I am new to circuitikz so this question may be too easy for some of you. I want to draw a single pole double throw switch in circuitikz. It can be done with "spdt". However I don't find any example of using it in the manual. I just don't know how to connect this 3-terminal component with the surrounding ones. Can anyone provide an example? Thanks.

  • It would be helpful if you composed a fully compilable MWE including \documentclass and the appropriate packages that sets up the problem. Then those trying to help can have something to start with. Solving problems can be fun, but setting them up isn't. Commented Oct 8, 2012 at 3:52

1 Answer 1


The three anchors you are looking are <name>.in, <name>.out 1, and <name>.out 2. A little example showing a spdt component alone with its main three anchors, and another one showing how to connect some of these components with others; sorry if the examples lack any "real" meaning (I know nothing about circuits):



\begin{circuitikz} \draw
(1,0) node[spdt] (myspdt) {}
(0,0) -- (myspdt.in) 
(myspdt.out 1) -- +(1,0)
(myspdt.out 2) -- +(1,0);


\begin{circuitikz} \draw
(2,2) node[spdt] (myspdt1) {}
(2,0) node[spdt] (myspdt2) {}
(0,1) node[spdt] (myspdt3) {}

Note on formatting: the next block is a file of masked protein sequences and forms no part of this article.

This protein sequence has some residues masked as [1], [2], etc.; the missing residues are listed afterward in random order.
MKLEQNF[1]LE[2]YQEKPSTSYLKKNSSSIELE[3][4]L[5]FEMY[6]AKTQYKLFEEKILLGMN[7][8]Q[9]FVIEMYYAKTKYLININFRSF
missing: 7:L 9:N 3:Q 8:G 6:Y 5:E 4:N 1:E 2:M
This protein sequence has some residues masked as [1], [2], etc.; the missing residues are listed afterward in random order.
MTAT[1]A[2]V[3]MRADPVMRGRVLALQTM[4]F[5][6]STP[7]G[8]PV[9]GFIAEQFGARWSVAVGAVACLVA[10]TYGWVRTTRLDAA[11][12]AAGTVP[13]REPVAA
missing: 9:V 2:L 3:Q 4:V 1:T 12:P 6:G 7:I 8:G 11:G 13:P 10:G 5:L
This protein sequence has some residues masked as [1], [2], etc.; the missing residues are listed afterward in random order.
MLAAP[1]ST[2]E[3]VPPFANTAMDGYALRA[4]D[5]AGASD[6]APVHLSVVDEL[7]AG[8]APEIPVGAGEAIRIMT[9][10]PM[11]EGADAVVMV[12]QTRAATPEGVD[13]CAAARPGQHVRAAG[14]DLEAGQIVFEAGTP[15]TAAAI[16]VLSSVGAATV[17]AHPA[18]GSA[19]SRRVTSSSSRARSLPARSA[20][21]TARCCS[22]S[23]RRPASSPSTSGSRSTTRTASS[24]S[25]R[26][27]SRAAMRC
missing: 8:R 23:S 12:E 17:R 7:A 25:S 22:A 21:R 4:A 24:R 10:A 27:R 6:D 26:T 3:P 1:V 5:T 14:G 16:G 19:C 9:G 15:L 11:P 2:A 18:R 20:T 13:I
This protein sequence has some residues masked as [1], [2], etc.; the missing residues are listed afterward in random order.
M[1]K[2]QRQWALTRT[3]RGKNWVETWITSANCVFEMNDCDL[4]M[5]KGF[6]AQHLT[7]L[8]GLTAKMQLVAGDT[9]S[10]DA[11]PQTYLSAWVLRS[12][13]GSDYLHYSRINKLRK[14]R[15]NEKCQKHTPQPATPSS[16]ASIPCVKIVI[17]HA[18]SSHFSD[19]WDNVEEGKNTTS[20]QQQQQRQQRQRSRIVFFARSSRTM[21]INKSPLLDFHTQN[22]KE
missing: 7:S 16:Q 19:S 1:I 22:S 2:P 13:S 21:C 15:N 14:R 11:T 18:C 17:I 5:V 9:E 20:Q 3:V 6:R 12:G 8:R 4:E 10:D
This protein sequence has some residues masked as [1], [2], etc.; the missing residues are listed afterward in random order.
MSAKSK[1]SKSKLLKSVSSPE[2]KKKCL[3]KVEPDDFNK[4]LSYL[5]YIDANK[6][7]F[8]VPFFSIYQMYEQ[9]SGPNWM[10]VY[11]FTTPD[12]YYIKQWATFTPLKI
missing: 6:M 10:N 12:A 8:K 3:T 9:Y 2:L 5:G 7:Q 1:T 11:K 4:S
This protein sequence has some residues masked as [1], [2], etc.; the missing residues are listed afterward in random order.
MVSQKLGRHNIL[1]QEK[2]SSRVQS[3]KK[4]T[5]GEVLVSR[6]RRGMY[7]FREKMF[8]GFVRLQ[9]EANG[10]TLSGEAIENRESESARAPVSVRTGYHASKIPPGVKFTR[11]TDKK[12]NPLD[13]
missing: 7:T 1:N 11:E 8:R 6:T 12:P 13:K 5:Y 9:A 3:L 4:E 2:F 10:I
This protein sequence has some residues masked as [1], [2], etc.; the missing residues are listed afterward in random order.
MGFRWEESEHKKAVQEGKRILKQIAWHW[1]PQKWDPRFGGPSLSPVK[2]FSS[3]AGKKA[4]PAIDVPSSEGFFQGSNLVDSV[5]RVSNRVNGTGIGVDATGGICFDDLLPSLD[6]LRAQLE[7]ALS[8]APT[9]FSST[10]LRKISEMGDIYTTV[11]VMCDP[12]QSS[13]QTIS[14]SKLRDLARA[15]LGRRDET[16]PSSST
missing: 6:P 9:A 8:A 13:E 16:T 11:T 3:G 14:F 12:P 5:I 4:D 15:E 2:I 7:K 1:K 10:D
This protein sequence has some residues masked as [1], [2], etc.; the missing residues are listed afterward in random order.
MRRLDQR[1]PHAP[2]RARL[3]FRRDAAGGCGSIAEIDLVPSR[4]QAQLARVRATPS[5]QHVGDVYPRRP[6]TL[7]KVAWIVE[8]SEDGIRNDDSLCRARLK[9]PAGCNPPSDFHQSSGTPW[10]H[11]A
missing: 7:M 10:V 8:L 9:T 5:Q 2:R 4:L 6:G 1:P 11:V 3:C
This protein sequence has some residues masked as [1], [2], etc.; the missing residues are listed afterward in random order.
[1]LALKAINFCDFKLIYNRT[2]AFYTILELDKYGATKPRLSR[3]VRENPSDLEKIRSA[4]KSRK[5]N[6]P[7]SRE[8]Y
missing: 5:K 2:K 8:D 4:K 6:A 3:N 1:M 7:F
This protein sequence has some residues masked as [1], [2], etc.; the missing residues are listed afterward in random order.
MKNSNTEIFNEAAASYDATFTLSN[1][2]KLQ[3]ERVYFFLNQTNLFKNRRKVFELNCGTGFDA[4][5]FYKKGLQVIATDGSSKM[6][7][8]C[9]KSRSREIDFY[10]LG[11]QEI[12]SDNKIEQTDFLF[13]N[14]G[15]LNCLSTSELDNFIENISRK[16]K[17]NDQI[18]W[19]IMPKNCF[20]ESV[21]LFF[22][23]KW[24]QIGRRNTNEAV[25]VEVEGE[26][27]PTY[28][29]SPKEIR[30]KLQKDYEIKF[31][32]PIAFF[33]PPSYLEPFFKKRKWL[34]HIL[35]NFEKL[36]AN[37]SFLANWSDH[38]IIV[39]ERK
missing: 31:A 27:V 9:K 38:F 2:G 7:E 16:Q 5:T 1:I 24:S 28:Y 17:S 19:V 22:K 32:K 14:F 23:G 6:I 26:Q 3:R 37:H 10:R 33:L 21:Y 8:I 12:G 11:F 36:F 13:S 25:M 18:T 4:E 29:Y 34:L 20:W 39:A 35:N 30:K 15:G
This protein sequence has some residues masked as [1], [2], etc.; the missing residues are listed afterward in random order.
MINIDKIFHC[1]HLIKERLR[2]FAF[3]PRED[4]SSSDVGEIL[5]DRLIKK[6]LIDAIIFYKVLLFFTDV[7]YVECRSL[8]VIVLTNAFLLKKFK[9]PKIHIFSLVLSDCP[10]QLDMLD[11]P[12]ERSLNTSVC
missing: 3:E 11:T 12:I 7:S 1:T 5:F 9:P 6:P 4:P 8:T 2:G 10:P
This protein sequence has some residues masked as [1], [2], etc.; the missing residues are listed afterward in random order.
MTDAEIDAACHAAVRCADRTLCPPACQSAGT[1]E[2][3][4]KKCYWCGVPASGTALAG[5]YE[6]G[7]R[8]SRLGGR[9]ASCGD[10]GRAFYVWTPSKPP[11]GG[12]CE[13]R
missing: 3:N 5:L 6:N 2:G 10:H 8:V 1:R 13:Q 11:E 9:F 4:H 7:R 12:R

(5,1) node[and port] (myand) {}
(myspdt3.out 1) -| (myspdt1.in)
(myspdt3.out 2) -| (myspdt2.in)
(myspdt1.out 1) -- (myand.in 1)
(myspdt2.out 2) -- (myand.in 2)


enter image description here

  • Thanks for your example code. It is great to get started with. One small question: I saw you used "--", "-- +" or "-|" to connect two nodes. What is the difference among them?
    – shva
    Commented Oct 8, 2012 at 4:33
  • 4
    @shva You're welcome! Regarding your questions, (a) -- (b) means a straight line from (a) to (b); (a) |- (b) means a line from (a) to (b), but first vertical and then horizontal (-| means first horizontal, then vertical). Now the plus signs: +(0cm,1cm) means "1cm upwards from the previous specified position" and ++(2cm,0cm) means "2cm to the right of the previous specified position, making this the new specified position". Commented Oct 8, 2012 at 4:45

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